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Application for blind : can it be done with WP7 ?

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  • User profile image
    FredWorms

    Hello dear experts : I made an application on behalf of blind persons for the PC. Demo (very provisional) http://www.youtube.com/watch?v=Eb4culvr-bE . It would be fine to have a smartphone version. I tried Android and iPhone but I'm not too positive. 

    Question : is this coffeehouse the right place to discuss whether an application can be made at all for the Windows Phone 7 platform?

  • User profile image
    ZippyV

    I don't see how blind people would use any smartphone if it has a smooth surface. A mouse is just as useless.

  • User profile image
    spivonious

    , ZippyV wrote

    I don't see how blind people would use any smartphone if it has a smooth surface. A mouse is just as useless.

    +1. How do the users interact with the PC application now?

  • User profile image
    ScanIAm

    Speech?  My old school HTC Touch still has a slide out keypad, too.

    508 compliance on a desktop app usually means text-to-speech to give feedback at to where the cursor exists.  Maybe the phone can do that, too.?

  • User profile image
    Richard.Hein

    , ZippyV wrote

    I don't see how blind people would use any smartphone if it has a smooth surface. A mouse is just as useless.

    I know two guys (good friends of mine, actually, who I met through the same friends) who were both blind from birth, and they both use computers and smartphones incredibly well.  They are definitely power users in every way, and they use their smartphones way more often and with more skill than I do.  Their phones talk very, very fast (unintelligible to me for the most part), reading off the menus and whatever is being navigated to.  It's actually quite amazing.  For PCs, they use screen reading software that is quite advanced.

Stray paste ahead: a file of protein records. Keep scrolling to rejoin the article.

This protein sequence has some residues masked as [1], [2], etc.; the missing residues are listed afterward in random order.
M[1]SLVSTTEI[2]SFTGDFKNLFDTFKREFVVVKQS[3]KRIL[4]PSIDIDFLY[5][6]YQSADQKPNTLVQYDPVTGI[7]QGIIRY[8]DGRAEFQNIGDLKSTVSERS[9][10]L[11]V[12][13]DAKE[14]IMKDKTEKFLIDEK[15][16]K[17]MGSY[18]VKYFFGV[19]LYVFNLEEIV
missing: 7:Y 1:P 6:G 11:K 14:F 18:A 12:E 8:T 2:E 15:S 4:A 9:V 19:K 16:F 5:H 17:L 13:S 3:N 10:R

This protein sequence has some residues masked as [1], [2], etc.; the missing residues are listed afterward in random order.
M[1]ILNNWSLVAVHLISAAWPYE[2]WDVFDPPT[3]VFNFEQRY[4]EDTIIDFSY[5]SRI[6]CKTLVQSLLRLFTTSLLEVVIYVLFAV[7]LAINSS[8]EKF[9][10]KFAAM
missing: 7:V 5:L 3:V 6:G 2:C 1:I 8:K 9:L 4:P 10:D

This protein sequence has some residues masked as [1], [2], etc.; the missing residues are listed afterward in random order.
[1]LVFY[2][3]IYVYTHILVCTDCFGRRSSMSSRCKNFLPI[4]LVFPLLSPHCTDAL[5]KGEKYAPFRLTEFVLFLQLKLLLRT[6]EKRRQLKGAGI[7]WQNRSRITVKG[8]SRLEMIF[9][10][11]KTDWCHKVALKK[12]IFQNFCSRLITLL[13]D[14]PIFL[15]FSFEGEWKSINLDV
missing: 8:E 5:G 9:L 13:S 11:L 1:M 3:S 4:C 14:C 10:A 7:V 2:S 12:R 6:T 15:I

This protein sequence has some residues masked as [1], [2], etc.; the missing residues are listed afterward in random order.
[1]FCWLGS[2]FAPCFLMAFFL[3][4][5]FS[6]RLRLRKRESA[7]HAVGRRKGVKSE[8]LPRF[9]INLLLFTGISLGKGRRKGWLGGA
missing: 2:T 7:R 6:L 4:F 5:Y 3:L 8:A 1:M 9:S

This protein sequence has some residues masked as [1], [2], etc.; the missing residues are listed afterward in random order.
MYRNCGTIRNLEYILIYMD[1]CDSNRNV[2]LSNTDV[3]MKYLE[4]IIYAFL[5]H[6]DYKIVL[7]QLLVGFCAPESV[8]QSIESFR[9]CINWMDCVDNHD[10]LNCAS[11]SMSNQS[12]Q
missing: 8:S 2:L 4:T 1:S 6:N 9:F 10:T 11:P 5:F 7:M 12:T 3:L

• User profile image
    FredWorms

    Thanks;

    No problems for blind persons to my opinion with the smooth surface. Maybe some training is necessary using a paper overlay or markers at the screen borders.

    Pc version uses (3 * 4) 12 keys of a numeric pad. The number of keys / buttons can be reduced to (2 * 3) when multi-tap is applied.

    I hate TTS. EDOS documents are based on human voice audio (e.g. mp3) recordings. Docs can be listened to sentence by sentence. For dual-language books also the translation can be heard. Also the spelling of words can be invoked.

    I hope to receive answers to my question. I can be more specific about potential problem points, I encountered when trying to program an iPhone version. 

  • User profile image
    Dr Herbie

    I can see nothing in the demo that couldn't be done on WP7, assuming all the audio is stored as MP3. Although WP7 doesn't currently have built-in database functionality (comming in the Mango update in the Autumn), there are various open-source database implementations out there if you search.

    You might want to investigate the XNA framework for the audio -- although be warned that I tried to work with that last weekend and couldn't get it to work on a physical device! I must have missed something, but it shows it's not as straightforward as it should be.

    The UI part would be simple to do on WP7 using Silverlight.  The Silverlight Toolkit over on Codeplex has a GestureListener class that makes it very easy to respond to touch commands like tap, double-tap and hold (took me about 30 minutes to go from downloading the toolkit to having gesture recognition in my app).

    Good luck and let us know how it's going.